This could be the bestselling idea in a city ranked as the most polluted in the world. As a toxic smog shrouded Delhi in India early this month, people noticed an oxygen bar selling bouts of fresh air at a trendy shopping mall.
The bar is run by a startup, OxyPure, “to provide customers with a rejuvenating experience after long hours of shopping”.
The freestanding bar has an oxygen concentrator that purifies the ambient air, providing customers 80% to 90% pure oxygen from a disposable nasal cannula along with aromatherapy. Customers put a tube in their nose and breathe in the air that bubbles through scented oils. Eucalyptus, lemongrass, orange and cinnamon are some of the fragrances on the menu. The session lasts for 10-15 minutes and, according to the company, leaves you with more vigour and energy.
Fifteen minutes of fresh air can be bought for nearly $6. The price varies with different aromas.
“There is a tremendous response to this first-of-its-kind oxygen bar in Delhi,” says owner Ayavir Kumar. He claims that the purified oxygen can offer people relief from toxic air, fatigue, sleep disorders, hangovers and even depression.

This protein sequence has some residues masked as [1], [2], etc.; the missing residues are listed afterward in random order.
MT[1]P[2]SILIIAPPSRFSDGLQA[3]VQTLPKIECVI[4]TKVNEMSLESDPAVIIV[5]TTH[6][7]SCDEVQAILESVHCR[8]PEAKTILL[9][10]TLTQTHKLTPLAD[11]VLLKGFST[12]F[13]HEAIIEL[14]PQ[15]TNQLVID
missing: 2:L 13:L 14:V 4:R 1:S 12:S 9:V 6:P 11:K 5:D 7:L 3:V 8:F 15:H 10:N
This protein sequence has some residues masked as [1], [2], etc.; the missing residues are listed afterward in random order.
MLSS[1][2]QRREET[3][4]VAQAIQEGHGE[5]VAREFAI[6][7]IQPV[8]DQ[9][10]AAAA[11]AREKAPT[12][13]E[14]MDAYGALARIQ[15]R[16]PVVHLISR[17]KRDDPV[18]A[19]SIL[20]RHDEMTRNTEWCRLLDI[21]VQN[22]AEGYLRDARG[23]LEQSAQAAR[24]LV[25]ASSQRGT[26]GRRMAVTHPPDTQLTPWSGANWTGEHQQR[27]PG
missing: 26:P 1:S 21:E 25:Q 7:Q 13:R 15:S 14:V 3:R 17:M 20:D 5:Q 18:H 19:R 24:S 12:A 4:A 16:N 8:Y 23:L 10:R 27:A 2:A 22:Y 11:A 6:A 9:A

Now the bar also sells portable cans of clean air.
Construction dust, vehicle emissions, smoke from burning of crop stubble in the neighbouring agricultural states and atmospheric conditions turn Delhi into a toxic city in November. This month the government closed schools, restricted the number of vehicles on the roads and banned construction due to a heavy smog hanging over the city.
The air in early November is so polluted that it stings your eyes and a burning smell hangs even inside homes.
However, the oxygen bar does not impress everyone. There is no scientific basis to the claim that breathing pure oxygen for 15 minutes a day is beneficial for your health.
“What use is 15 minutes of oxygen when pollution is many times the international safe limits here, equal to smoking 30 cigarettes a day?” says a Delhi resident who describes the oxygen bar as a gimmick, exploiting the alarm over pollution for commercial purposes.
This is not the first time someone thought of selling fresh air.
A few years ago, Alberta entrepreneurs Moses Lam and Troy Paquette started canning fresh Banff air to sell it around the world. Their company, Vitality Air, has been doing about $300,000 in annual sales for the past couple of years through online purchases and retail stores in South Korea.
They hope once they reach China or India their sales would be in millions.